Skip to main content

Startup Weekend Phoenix gets support from ASU entrepreneur

February 27, 2014

Arizona professionals gathered in Phoenix last week for Startup Weekend Phoenix – a 54-hour event that offers entrepreneurs, developers, designers and marketers the chance to collaborate, share and develop ideas, and, most importantly, launch startups.

Sean Coleman, a faculty associate in The Design School, within ASU's Herberger Institute for Design and the Arts, was among them.

Coleman, who teaches DSC 394: Design & Entrepreneurship in Society and is a project manager for GoDaddy, was selected to serve as part of a small group of mentors for the event.

In his class at ASU, design students learn both the art and science of startups, as they must "identify, develop and launch an entrepreneurial venture that solves real customer problems and creates real value for its founders and society at large," says Coleman.

"Design students have the opportunity to leverage design thinking and creative approaches to solving customer problems," he says.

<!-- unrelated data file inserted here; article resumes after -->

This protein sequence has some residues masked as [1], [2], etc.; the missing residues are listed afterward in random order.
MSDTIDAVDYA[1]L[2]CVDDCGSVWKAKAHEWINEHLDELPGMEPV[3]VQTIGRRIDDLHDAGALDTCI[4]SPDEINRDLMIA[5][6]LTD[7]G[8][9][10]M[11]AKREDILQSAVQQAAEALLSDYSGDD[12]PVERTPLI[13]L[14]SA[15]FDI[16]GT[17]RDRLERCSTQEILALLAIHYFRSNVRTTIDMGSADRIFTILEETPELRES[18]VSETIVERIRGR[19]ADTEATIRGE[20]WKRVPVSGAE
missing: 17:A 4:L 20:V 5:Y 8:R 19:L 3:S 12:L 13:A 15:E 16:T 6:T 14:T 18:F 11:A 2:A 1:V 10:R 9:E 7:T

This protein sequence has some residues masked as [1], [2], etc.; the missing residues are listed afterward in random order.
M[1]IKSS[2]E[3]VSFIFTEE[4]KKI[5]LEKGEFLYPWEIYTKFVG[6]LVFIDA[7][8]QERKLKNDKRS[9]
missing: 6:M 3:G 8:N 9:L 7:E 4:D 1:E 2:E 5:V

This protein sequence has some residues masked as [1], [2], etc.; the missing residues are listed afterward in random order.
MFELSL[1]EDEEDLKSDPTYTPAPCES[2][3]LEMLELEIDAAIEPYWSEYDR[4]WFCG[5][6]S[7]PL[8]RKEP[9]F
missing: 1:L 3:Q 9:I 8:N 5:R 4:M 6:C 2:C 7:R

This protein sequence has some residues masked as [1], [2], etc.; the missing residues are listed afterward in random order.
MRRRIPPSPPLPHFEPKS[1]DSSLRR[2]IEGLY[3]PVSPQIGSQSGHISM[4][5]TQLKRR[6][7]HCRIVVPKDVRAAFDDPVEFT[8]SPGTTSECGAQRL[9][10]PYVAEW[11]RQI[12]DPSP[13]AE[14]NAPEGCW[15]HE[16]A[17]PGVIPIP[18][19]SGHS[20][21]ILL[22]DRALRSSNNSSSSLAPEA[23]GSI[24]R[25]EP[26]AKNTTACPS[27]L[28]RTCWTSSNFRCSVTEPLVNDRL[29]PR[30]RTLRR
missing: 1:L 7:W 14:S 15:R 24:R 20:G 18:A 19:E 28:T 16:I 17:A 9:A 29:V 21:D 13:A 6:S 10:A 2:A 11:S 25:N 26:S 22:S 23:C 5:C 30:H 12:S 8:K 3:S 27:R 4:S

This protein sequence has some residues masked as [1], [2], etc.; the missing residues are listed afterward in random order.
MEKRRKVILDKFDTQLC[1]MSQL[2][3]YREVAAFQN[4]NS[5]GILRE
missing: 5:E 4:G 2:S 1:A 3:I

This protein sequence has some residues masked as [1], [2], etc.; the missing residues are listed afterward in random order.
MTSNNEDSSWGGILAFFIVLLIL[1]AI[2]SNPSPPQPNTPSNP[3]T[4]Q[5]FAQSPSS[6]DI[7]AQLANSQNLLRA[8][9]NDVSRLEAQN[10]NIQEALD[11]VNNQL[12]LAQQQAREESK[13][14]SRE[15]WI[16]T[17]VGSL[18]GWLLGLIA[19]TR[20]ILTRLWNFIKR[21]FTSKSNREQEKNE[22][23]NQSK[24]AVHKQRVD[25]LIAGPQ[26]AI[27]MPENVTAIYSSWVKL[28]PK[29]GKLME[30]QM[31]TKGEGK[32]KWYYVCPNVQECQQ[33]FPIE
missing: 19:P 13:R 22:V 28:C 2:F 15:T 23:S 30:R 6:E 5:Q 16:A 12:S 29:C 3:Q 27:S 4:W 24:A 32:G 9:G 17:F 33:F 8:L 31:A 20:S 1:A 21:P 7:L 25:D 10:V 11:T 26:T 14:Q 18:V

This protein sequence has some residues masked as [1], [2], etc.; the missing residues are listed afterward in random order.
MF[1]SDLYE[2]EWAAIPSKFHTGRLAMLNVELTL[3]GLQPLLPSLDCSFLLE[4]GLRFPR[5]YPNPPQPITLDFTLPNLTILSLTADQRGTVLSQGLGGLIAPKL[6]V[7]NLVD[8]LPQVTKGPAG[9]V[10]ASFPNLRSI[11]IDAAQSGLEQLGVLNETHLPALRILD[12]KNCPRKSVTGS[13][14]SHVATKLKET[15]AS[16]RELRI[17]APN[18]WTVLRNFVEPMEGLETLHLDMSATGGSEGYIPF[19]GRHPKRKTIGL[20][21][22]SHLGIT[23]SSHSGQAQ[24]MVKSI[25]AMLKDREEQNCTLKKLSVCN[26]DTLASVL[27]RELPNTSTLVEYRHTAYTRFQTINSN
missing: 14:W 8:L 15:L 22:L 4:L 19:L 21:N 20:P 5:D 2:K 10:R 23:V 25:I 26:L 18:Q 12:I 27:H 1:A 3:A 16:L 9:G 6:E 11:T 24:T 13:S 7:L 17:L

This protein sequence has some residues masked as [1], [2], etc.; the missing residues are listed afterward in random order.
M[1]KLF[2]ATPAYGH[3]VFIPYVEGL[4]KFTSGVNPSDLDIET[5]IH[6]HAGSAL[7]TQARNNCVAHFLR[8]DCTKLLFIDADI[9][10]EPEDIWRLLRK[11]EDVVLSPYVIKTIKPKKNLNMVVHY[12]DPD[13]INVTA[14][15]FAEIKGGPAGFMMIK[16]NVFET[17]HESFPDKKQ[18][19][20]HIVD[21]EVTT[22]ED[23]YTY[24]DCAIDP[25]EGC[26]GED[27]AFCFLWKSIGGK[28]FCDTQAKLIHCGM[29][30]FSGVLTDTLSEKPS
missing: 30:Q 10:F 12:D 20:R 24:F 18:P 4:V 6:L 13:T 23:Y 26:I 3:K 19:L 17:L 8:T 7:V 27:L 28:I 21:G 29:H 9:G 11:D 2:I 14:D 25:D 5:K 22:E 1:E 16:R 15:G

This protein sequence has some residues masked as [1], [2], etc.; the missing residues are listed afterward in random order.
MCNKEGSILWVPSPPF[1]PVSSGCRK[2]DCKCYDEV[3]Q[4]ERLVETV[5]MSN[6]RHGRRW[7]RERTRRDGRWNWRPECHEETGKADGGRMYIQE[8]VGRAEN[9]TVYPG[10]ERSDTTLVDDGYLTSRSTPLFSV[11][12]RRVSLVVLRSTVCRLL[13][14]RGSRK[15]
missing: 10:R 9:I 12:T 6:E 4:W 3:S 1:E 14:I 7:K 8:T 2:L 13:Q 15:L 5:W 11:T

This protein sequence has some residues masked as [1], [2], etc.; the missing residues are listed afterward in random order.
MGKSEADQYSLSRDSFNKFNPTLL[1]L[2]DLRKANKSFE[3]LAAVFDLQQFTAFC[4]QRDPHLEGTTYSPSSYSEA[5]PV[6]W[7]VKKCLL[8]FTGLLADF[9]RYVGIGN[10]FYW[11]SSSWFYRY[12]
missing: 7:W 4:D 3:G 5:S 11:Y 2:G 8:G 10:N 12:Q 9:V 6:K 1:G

Getting people to think creatively around problems was just one part of Coleman's coaching gig at Startup Weekend Phoenix, which took place Feb. 21-23 at Coplex in Tempe.

He says encouraging people to stick to a roadmap of deliverables – specific tasks with deadlines in order to "get stuff done" – is a big part in mentoring the event.

Coleman says he also finds that teams "generally need a lot of help around the areas of market validation (especially with primary research), product scoping and crafting the case for their project."

After a 54-hour frenzy of networking, workshopping and troubleshooting, Startup Weekend Phoenix culminates in a series of presentations before a group of local entrepreneurial leaders, including Coleman, for yet another opportunity for feedback.

And feedback is important, as Coleman well knows. One segment of his course at ASU is giving students the opportunity to present their work to external groups.

When it comes to coaching and teaching, getting people to think critically about what they are doing is essential.

"You want to avoid answering how questions, and pose why questions instead," says Coleman.